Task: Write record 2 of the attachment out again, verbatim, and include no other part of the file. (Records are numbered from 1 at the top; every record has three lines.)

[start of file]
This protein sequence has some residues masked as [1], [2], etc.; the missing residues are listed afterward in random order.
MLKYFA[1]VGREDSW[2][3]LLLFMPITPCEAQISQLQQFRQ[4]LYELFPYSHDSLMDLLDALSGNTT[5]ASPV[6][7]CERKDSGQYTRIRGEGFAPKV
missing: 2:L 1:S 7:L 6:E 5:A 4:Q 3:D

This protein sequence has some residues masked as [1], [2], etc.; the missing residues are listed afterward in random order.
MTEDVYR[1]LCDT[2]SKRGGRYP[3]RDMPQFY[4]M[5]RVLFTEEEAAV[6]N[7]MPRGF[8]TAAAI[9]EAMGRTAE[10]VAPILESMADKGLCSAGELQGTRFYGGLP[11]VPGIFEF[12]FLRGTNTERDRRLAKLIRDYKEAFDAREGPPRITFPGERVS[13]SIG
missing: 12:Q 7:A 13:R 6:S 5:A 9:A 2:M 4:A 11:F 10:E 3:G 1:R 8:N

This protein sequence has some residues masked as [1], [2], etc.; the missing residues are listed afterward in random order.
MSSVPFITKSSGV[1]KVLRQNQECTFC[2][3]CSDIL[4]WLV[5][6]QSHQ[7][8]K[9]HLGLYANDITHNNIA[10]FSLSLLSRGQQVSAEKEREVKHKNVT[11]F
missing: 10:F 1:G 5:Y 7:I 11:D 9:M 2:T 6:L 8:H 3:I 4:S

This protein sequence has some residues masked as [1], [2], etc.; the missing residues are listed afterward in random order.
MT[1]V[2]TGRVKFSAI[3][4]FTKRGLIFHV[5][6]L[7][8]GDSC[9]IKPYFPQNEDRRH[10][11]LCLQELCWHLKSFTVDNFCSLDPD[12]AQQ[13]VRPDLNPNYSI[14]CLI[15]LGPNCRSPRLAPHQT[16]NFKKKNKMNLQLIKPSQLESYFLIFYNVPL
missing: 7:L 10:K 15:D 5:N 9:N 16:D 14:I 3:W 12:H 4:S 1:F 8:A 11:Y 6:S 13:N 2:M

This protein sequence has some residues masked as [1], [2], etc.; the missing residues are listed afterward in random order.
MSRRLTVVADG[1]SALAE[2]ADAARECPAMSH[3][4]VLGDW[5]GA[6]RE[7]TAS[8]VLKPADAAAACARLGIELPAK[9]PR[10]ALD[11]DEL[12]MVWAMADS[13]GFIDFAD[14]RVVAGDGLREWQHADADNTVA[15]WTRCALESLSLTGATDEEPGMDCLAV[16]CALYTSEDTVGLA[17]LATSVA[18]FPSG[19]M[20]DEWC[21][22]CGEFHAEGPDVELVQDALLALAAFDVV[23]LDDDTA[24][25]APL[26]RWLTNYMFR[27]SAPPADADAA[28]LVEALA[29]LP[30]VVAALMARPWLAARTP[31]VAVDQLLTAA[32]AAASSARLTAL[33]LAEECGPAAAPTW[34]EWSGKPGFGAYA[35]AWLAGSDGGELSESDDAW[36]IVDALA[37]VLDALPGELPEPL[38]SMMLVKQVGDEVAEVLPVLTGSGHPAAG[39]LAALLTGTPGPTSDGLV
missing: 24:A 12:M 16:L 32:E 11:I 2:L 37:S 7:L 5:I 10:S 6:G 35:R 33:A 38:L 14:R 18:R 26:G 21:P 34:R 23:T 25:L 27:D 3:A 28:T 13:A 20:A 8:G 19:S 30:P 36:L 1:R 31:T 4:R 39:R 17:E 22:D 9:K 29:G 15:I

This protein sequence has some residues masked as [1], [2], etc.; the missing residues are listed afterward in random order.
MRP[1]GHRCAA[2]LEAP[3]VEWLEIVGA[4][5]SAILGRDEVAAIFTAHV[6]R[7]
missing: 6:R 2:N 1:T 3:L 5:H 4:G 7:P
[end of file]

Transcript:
This protein sequence has some residues masked as [1], [2], etc.; the missing residues are listed afterward in random order.
MTEDVYR[1]LCDT[2]SKRGGRYP[3]RDMPQFY[4]M[5]RVLFTEEEAAV[6]N[7]MPRGF[8]TAAAI[9]EAMGRTAE[10]VAPILESMADKGLCSAGELQGTRFYGGLP[11]VPGIFEF[12]FLRGTNTERDRRLAKLIRDYKEAFDAREGPPRITFPGERVS[13]SIG
missing: 12:Q 7:A 13:R 6:S 5:A 9:A 2:M 4:A 11:F 10:E 3:G 1:R 8:N